A few months ago, I wrote about the Google Refine tool to cleanse impure, duplicate, and incomplete data. I thought that it was a pretty neat tool but also that could be improved. As it turns out, others agreed. The project was recently renamed OpenRefine and ported over to GitHub, the most popular web-based hosting service for software development projects using the Git revision control system. (Read the history of the project here.)
What does OpenRefine look like now? I decided to check up on OpenRefine and see what kinds of improvements have been made.
Before continuing, let’s take a step back. You probably know that developers tend to like data and graphs, so it should be no surprise that GitHub makes the following information easily accessible on each of its projects:
- Contributions over time
- Additions and deletions over time
- Time and day of commit activity (To contribute source code on most large projects, one must make modifications and then “commit” those changes to a central repository. Many large projects have committer FAQs and bylaws. For instance, to see the Hadoop ones, click here.)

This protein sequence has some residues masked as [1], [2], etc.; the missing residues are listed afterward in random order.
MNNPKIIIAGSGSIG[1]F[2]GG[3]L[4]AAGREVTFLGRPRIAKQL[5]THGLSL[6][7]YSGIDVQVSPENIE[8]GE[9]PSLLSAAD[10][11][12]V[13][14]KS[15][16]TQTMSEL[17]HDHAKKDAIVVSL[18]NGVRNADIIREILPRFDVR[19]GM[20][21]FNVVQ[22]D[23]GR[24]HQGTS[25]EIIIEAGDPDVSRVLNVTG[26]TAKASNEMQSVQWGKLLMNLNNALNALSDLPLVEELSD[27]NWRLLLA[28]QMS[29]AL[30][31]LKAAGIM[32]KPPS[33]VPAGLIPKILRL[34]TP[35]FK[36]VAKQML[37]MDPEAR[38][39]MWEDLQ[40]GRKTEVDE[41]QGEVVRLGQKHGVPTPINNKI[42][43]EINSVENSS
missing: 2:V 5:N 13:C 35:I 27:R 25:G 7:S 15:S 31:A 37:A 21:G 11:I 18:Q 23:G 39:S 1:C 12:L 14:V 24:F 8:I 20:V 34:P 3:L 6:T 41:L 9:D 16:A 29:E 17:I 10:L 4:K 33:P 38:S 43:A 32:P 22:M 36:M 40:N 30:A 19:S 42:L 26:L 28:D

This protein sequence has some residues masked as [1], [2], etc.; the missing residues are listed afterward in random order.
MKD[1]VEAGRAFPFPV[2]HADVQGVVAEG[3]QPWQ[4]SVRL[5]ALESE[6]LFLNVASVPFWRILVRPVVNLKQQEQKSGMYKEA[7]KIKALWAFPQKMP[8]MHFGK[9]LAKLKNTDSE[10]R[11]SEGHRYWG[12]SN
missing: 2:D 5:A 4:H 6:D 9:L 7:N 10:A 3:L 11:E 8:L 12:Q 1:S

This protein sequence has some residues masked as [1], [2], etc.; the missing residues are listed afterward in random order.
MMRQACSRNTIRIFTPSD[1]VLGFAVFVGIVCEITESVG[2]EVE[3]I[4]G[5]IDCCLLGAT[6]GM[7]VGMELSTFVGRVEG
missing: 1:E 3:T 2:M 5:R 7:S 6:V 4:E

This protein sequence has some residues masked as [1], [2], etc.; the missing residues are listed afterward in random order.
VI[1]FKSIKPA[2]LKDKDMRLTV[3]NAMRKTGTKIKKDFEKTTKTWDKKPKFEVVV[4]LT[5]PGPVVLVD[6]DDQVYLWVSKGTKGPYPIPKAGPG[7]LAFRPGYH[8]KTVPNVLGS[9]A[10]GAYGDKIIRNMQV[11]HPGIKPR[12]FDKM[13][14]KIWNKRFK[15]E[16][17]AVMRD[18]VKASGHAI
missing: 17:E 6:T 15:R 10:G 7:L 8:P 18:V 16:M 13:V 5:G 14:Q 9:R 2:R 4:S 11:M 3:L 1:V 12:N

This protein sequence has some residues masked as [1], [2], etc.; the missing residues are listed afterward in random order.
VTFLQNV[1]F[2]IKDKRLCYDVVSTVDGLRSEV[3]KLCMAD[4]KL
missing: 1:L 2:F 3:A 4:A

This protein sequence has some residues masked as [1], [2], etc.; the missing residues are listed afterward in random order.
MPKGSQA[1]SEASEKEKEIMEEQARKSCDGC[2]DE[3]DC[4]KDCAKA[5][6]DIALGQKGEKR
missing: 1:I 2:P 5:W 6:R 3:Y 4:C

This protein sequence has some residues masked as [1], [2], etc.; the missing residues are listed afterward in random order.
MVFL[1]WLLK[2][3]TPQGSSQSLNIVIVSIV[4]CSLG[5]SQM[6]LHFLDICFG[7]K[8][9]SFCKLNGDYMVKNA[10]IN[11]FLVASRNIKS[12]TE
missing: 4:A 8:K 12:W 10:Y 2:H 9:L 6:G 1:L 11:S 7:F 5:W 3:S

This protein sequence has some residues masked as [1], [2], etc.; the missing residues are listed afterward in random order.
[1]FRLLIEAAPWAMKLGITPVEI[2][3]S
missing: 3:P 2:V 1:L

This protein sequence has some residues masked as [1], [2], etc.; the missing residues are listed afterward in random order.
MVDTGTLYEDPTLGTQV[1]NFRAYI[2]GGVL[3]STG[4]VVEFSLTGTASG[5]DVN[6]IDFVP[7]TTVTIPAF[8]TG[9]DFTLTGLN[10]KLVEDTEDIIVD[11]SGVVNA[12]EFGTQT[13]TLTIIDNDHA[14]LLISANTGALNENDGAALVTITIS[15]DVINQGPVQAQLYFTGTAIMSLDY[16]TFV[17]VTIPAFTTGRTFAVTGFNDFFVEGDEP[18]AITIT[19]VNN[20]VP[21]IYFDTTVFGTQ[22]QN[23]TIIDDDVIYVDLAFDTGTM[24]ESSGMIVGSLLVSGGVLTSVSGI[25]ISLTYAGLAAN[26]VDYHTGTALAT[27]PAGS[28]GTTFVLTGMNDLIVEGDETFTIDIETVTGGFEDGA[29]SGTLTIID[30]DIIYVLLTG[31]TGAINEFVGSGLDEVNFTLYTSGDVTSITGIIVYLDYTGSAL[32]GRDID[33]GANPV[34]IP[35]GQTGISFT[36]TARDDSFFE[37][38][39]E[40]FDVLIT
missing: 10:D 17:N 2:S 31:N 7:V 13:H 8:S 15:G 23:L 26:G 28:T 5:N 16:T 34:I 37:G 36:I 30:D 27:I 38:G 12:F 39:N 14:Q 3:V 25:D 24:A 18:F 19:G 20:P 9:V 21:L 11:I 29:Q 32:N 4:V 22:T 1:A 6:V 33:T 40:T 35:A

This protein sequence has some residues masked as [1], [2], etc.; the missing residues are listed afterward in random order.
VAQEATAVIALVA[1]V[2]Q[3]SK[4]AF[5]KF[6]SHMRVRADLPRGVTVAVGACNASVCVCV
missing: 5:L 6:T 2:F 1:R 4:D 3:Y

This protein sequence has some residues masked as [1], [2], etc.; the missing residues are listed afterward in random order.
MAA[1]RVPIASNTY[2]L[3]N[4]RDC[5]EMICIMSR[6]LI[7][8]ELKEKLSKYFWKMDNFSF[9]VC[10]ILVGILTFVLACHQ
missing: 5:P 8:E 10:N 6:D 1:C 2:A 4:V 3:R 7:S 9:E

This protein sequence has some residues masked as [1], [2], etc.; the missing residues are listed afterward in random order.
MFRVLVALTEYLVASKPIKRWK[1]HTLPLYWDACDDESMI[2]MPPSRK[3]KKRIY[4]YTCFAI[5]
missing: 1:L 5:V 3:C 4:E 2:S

- Commit activity over the previous year
The following dashboard shows data on the most recent OpenRefine improvements:
Of course, you can drill down on any of these graphs. For instance, the punchcard in the lower right-hand corner graph begs the following question: What days and times do these improvements take place? Fortunately with GitHub, these answers aren’t terribly difficult to discern. Check out the following bubble plot:
It shouldn’t be surprising that there aren’t too many developers working on OpenRefine at 5 a.m. on a Saturday morning. I suspect that the same holds true for other open-source projects.
It’s never been more important to keep developers happy.
To be sure, there are many reasons for GitHub’s massive success. Developers love the site and tweets like this one aren’t uncommon. As Jimmy Jacobson, co-founder of social polling startup Wedgies told me, “Github built a social layer on top of an already powerful collaboration tool programmers used to build programs together. This has allowed code written by one developer to be easily shared and improved by thousands.”
I’d argue that one of the largest drivers is GitHub’s developer-friendly nature–and tools like real-time data visualizations shown above that cater to the needs of those who build tools. It’s never been more important to keep developers happy, a point made in excellent e-book The New Kingmakers.
Simon Says: Court the Developers
Every company is becoming a technology company. Some have just not realized it yet. To this end, it’s essential to attract, retain, and motivate developers. The term talent war is, if anything, an understatement. It’s a veritable bloodbath out there. Here’s visual proof:
Don’t skimp when building resources for developers. Listen to their feedback–and act on it, or another organization will. Harnessing the power of Big Data and platforms almost always requires some level of developer input.
What say you?
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